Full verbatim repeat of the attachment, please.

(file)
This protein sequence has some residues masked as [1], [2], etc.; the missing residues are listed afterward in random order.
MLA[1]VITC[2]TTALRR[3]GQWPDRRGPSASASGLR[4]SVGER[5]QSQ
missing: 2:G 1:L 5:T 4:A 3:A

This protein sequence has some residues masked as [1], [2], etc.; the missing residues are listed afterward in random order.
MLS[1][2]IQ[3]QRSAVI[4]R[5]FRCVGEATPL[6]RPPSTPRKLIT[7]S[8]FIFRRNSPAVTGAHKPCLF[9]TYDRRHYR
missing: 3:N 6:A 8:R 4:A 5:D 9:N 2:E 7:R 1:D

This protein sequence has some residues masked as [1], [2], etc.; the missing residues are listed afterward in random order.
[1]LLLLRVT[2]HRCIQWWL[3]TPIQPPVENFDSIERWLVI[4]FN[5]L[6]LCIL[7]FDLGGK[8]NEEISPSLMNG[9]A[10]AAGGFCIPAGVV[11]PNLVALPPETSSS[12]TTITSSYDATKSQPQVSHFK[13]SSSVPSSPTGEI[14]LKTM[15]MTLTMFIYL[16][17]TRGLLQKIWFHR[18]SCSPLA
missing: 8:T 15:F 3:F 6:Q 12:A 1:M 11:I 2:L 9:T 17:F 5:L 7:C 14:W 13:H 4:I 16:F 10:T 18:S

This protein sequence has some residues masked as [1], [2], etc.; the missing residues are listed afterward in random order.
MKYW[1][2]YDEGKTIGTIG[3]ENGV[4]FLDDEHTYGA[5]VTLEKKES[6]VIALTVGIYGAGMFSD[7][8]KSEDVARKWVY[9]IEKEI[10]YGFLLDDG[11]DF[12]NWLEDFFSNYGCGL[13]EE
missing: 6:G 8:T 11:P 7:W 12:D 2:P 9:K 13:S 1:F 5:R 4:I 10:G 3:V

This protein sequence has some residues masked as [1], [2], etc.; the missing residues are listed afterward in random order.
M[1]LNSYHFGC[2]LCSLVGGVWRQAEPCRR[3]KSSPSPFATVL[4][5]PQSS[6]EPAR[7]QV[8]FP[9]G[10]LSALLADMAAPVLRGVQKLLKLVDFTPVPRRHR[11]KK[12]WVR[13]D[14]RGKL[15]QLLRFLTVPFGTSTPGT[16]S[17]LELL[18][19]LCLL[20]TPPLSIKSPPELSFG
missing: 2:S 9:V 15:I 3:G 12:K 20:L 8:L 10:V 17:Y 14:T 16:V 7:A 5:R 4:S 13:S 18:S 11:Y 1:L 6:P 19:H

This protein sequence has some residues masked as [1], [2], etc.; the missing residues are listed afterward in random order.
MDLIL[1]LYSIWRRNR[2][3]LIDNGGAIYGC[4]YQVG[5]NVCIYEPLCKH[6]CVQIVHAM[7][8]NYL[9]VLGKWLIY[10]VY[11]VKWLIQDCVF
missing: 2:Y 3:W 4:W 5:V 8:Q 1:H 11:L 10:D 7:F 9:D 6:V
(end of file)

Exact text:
This protein sequence has some residues masked as [1], [2], etc.; the missing residues are listed afterward in random order.
MLA[1]VITC[2]TTALRR[3]GQWPDRRGPSASASGLR[4]SVGER[5]QSQ
missing: 2:G 1:L 5:T 4:A 3:A

This protein sequence has some residues masked as [1], [2], etc.; the missing residues are listed afterward in random order.
MLS[1][2]IQ[3]QRSAVI[4]R[5]FRCVGEATPL[6]RPPSTPRKLIT[7]S[8]FIFRRNSPAVTGAHKPCLF[9]TYDRRHYR
missing: 3:N 6:A 8:R 4:A 5:D 9:N 2:E 7:R 1:D

This protein sequence has some residues masked as [1], [2], etc.; the missing residues are listed afterward in random order.
[1]LLLLRVT[2]HRCIQWWL[3]TPIQPPVENFDSIERWLVI[4]FN[5]L[6]LCIL[7]FDLGGK[8]NEEISPSLMNG[9]A[10]AAGGFCIPAGVV[11]PNLVALPPETSSS[12]TTITSSYDATKSQPQVSHFK[13]SSSVPSSPTGEI[14]LKTM[15]MTLTMFIYL[16][17]TRGLLQKIWFHR[18]SCSPLA
missing: 8:T 15:F 3:F 6:Q 12:A 1:M 11:I 2:L 9:T 17:F 5:L 7:C 14:W 13:H 4:I 16:F 10:T 18:S

This protein sequence has some residues masked as [1], [2], etc.; the missing residues are listed afterward in random order.
MKYW[1][2]YDEGKTIGTIG[3]ENGV[4]FLDDEHTYGA[5]VTLEKKES[6]VIALTVGIYGAGMFSD[7][8]KSEDVARKWVY[9]IEKEI[10]YGFLLDDG[11]DF[12]NWLEDFFSNYGCGL[13]EE
missing: 6:G 8:T 11:P 7:W 12:D 2:P 9:K 13:S 1:F 5:R 4:I 10:G 3:V

This protein sequence has some residues masked as [1], [2], etc.; the missing residues are listed afterward in random order.
M[1]LNSYHFGC[2]LCSLVGGVWRQAEPCRR[3]KSSPSPFATVL[4][5]PQSS[6]EPAR[7]QV[8]FP[9]G[10]LSALLADMAAPVLRGVQKLLKLVDFTPVPRRHR[11]KK[12]WVR[13]D[14]RGKL[15]QLLRFLTVPFGTSTPGT[16]S[17]LELL[18][19]LCLL[20]TPPLSIKSPPELSFG
missing: 2:S 9:V 15:I 3:G 12:K 20:L 8:L 10:V 17:Y 14:T 16:V 7:A 5:R 4:S 13:S 18:S 11:Y 1:L 6:P 19:H

This protein sequence has some residues masked as [1], [2], etc.; the missing residues are listed afterward in random order.
MDLIL[1]LYSIWRRNR[2][3]LIDNGGAIYGC[4]YQVG[5]NVCIYEPLCKH[6]CVQIVHAM[7][8]NYL[9]VLGKWLIY[10]VY[11]VKWLIQDCVF
missing: 2:Y 3:W 4:W 5:V 8:Q 1:H 11:L 10:D 7:F 9:D 6:V